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Possible Duplicate:
Should I write “PhD” or “Ph.D.”?

I see that PhD is written PhD while the undergraduate degree is written B.Sc.

What's the reason for this?

Should I write the Master of Science MSc or M.Sc.?

Is Scott Aaronson's CV inconsistent listing his degrees as "B.Sc." and PhD"

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    You will find that PhD Ph.D. BSc B.Sc. MSc and M.Sc. are all found. The question linked to handles this for PhD/Ph.D. but the answer covers the rest. The only thing to add to it is to be consistent, so PhD and BSc or Ph.D. and B.Sc., but not one form together with another in the same piece of writing.
    – Jon Hanna
    Feb 3, 2013 at 1:29
  • @JonHanna Thanks. Reason for asking is that this looks inconsistent (B.Sc. + PhD) scottaaronson.com/vita.pdf Feb 3, 2013 at 1:59
  • I agree. If they were to ask the same question here, I'd advise them to pick on or the other unless they had a good reason for being inconsistent (I can't imagine one, but it's good not to assume).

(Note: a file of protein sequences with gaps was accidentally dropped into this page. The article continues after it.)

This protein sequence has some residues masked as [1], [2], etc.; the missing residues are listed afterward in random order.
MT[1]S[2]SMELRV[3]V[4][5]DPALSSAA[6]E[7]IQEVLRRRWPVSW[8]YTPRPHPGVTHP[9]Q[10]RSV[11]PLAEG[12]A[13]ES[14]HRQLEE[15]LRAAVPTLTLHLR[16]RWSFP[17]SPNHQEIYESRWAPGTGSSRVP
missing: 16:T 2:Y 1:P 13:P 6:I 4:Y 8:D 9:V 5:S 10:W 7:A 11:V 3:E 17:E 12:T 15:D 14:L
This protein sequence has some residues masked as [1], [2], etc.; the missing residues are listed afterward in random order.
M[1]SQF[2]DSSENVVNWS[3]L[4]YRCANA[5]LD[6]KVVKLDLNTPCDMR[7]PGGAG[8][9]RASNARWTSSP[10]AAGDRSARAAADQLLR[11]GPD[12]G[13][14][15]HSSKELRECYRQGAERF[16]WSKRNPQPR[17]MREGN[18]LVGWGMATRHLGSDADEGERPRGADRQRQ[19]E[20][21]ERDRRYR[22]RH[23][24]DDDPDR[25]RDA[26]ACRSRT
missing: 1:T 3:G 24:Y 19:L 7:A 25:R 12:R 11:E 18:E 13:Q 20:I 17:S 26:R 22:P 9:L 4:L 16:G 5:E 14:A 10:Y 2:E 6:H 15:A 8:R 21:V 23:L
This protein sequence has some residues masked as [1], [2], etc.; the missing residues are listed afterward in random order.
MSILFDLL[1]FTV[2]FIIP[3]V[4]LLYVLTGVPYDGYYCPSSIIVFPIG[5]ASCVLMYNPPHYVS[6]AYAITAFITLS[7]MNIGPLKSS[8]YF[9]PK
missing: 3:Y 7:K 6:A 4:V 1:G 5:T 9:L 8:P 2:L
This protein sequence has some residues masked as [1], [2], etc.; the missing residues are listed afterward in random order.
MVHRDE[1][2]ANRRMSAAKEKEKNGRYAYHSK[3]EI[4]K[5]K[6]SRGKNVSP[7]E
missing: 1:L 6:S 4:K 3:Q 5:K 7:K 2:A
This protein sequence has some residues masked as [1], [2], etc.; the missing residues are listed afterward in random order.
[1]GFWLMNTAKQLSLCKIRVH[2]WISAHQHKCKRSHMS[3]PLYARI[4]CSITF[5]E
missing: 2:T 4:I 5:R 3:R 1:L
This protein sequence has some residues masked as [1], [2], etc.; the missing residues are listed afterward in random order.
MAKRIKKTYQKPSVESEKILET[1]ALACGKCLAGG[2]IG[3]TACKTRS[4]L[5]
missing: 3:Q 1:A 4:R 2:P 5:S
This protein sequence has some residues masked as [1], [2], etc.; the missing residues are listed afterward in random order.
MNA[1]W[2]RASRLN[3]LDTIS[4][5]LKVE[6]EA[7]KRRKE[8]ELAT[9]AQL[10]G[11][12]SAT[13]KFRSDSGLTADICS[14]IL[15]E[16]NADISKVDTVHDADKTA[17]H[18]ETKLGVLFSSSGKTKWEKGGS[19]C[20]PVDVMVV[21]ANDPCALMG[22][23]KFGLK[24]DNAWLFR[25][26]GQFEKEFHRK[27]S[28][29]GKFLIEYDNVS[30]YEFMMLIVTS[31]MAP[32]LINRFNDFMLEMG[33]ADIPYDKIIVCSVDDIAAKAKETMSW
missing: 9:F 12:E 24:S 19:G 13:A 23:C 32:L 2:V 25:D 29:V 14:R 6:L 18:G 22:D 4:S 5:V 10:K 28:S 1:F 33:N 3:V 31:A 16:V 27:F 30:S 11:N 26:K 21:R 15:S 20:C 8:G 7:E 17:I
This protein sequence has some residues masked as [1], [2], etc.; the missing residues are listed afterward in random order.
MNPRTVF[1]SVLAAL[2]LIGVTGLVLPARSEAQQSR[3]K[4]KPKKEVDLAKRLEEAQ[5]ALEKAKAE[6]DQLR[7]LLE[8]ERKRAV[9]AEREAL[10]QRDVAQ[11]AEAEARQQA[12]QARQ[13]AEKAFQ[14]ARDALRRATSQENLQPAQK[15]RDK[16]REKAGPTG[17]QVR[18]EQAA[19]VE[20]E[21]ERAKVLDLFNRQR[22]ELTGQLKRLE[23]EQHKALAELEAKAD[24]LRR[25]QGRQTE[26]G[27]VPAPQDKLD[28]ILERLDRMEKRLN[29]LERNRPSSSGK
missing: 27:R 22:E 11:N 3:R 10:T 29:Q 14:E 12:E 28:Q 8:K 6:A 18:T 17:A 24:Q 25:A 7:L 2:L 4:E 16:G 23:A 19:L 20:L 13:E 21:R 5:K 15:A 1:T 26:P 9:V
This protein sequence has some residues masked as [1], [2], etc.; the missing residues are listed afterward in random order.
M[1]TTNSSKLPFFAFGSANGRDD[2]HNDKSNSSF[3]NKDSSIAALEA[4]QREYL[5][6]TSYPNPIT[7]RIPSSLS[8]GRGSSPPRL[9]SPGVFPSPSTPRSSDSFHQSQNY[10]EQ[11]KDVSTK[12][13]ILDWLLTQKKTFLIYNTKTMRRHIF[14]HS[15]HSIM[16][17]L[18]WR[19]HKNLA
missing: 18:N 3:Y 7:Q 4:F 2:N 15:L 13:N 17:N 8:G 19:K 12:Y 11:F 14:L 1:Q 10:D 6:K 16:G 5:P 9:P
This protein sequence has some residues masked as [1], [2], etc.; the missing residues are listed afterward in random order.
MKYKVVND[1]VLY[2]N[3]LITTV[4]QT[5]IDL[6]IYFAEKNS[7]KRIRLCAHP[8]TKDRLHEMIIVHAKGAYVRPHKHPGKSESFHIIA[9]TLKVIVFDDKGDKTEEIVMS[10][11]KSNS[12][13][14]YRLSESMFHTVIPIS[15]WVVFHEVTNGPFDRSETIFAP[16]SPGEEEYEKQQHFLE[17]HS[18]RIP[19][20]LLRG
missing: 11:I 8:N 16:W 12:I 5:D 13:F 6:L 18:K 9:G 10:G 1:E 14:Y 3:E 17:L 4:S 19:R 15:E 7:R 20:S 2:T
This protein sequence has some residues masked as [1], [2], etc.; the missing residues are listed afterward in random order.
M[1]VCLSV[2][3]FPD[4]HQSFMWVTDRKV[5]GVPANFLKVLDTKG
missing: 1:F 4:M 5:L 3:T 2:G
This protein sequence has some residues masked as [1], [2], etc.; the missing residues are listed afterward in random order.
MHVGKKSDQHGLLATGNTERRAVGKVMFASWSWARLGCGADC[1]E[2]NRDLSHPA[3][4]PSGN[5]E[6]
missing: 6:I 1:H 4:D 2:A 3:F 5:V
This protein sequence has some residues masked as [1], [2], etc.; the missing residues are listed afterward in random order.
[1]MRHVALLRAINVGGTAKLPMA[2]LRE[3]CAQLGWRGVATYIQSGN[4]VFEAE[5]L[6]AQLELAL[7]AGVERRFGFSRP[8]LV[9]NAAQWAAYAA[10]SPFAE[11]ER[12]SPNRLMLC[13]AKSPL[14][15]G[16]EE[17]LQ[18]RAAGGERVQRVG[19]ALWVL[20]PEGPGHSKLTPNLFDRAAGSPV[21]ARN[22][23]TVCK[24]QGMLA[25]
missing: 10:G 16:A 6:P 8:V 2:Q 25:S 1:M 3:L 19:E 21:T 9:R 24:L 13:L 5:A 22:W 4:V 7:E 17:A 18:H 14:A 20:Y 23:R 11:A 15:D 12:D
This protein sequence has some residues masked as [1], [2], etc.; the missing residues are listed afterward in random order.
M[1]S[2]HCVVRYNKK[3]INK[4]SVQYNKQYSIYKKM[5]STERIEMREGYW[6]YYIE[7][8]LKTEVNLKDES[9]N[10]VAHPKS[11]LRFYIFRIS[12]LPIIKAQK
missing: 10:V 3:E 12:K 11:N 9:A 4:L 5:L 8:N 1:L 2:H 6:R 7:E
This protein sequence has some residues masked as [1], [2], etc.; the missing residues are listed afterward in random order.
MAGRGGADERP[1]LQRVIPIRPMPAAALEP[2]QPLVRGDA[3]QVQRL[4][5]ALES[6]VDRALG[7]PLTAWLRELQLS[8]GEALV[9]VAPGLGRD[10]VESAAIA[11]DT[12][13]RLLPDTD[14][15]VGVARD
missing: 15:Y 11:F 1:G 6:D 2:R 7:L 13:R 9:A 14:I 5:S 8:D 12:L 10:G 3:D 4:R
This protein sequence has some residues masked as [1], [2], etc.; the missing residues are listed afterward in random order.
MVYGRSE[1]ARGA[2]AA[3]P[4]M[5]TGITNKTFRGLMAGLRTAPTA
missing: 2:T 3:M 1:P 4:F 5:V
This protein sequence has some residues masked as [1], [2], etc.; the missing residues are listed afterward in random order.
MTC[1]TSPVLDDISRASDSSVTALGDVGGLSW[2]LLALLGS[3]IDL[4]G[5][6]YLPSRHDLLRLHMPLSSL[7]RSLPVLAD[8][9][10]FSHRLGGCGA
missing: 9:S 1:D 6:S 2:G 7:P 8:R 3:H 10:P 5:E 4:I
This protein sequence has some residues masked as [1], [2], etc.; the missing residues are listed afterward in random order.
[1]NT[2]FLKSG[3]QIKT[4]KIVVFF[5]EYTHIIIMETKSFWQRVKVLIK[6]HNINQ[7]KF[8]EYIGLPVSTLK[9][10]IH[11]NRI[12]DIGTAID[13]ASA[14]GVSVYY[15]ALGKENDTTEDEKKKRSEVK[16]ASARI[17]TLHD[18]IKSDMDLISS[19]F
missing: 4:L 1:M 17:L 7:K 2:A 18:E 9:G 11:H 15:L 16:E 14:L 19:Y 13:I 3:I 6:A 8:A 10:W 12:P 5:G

– Jon Hanna
    Feb 3, 2013 at 14:27

1 Answer 1

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This is strictly style manual stuff. American English generally prefers using periods with abbreviations, and British English generally prefers to omit the periods. Both are "correct", but which one is acceptable is a matter of who is accepting it. It's not grammar or spelling, merely a punctuation convention.

I always omit the periods for academic degrees. If a publisher wants the periods, it has copy editors that can insert them. If it's for your university, check the university's style manual. If there's no manual that you must use, be consistent about including or omitting the periods. It's strictly personal preference unless otherwise indicated, or unless doing it one way or the other causes confusion.

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